Steve Zimmer

BSc MBB, SFU 1976


CEO MitoDys Therapeutics


I graduated from SFU in 1976 with a BSc. (Hon) degree in Biochemistry.  I was able to persuade the University to allow me to do my Honours thesis in the laboratory of Professor Hans Thoenen, a world famous neuropharmacologist based in Basel, Switzerland. This led me to graduate work at the Biozentrum of the University of Basel on the developmental genetics of the fruit fly.  After completing an MSc.  I returned to my native US and decided that an expansive mind, scientific talents and knowledge would be better applied to helping the nascent biotechnology industry emerge from the laboratory to fulfill its commercial potential; it is thus that I became one of the first biotechnology analysts on Wall Street in 1980.  After a lengthy career analyzing, investing in and financing healthcare and life science companies, it was time for me to transition to working in the industry; eventually starting up my own company.  MitoDys Therapeutics, a company seeking novel therapies for neurodegenerative diseases such as Parkinson’s and ALS grew out of this desire, a frustration with high failure rates in drug discovery and the paucity of novel approaches in neurological diseases in general.  It was also born out of the experience of a mother stricken with Alzheimer’s, giving me firsthand experience of the devastating nature of these conditions.  SFU instilled in me the passion for science and technology which has informed and driven my life and career; for this I will always be grateful.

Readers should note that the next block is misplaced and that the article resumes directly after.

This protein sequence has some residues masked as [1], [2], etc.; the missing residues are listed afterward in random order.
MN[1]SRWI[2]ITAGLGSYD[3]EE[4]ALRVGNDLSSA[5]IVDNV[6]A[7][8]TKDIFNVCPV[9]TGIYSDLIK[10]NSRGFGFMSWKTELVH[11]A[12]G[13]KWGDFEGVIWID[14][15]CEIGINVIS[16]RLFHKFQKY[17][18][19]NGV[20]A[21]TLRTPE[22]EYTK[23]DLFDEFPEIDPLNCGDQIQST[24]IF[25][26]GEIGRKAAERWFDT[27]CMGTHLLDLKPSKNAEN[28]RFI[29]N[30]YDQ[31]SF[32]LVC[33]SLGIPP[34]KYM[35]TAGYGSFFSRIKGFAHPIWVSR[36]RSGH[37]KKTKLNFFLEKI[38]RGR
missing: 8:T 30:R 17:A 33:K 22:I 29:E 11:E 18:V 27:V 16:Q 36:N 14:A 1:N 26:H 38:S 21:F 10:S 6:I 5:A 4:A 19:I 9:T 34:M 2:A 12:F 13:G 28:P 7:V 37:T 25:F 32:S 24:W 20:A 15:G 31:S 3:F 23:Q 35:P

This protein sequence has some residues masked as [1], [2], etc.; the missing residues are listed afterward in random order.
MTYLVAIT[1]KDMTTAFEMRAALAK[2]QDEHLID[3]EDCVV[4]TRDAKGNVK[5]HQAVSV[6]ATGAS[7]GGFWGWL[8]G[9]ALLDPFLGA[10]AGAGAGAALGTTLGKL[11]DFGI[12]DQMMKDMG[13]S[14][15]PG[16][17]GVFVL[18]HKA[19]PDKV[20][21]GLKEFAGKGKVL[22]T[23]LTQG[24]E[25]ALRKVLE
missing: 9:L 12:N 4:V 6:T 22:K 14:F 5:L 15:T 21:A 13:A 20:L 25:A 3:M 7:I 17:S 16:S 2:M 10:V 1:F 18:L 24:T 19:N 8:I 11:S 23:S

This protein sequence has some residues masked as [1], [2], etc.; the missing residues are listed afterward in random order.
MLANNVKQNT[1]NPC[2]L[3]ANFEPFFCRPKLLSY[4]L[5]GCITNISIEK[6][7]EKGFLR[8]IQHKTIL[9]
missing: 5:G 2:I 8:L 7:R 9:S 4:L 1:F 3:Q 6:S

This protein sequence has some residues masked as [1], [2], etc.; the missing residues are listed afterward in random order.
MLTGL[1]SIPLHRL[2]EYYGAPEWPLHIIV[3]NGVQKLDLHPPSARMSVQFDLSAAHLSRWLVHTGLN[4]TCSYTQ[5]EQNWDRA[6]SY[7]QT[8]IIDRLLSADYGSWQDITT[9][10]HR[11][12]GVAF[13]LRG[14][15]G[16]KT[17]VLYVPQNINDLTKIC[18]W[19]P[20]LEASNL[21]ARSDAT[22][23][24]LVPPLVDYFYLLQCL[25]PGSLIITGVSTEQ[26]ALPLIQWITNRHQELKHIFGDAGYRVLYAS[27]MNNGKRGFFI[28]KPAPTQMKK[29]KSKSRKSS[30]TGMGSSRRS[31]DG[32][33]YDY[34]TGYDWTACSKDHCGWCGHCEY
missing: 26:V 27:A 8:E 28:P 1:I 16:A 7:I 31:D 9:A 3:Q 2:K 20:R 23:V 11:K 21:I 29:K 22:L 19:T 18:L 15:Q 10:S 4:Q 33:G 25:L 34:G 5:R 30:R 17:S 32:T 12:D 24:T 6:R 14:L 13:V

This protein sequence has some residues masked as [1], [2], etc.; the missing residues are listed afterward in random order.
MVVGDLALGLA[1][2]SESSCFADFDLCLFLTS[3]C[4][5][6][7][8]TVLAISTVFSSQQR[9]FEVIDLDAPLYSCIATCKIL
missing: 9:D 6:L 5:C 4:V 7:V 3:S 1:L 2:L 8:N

Why did you choose to go to SFU?
I chose SFU partly for spurious reasons (skiing), partly because I know someone attending (Aidan Ballantyne) and mainly because SFU had decided to initiate a Biochemistry program, one of the first (if not the first) Universities to do so at the undergraduate level.  My interest in neuropharmacology and neurochemistry drove me to learn more about the chemistry of the body.

Where did you spend the most amount of time on campus?
Much time was spent in various labs including working in the chemistry department for a PhD student synthesizing derivatives of mescaline and metamphetamine!!

What is your favorite memory from your time at SFU?
I thoroughly enjoyed the lunchtime concerts in various nooks and crannies of the Purcell String Quartet. Orange punch mixers with ethanol from the lab!!

Who was your favorite SFU professor and why?
David Baillie instilled me with passion for the emerging science of molecular biology which led me down the career path I engaged in.

How has your SFU degree impacted your career?
Both the study of biochemistry at the undergraduate level, the internship in the lab and the projects that I conducted for my honours degree were essential to my career.  The flexibility that the University showed in allowing me to pursue my interests in neurobiochemistry in a lab in Switzerland was a defining moment for my life and the path that I engaged in.

What is your favorite SFU snow story?
Mostly watching a raccoon roam around the SFU lodge at Whistler!!

If you could give advice to students today, what would you tell them?
Find a passion and don’t be shy about pursuing it in any reasonable way.  Be persistent but mindful of the world out there and try, to the degree possible, to fit your ambitions realistically into the art of the possible.

What is the one thing about SFU that must not change?
Inventiveness, creativity and flexibility.  The willingness to trailblaze into areas where others have not ventured.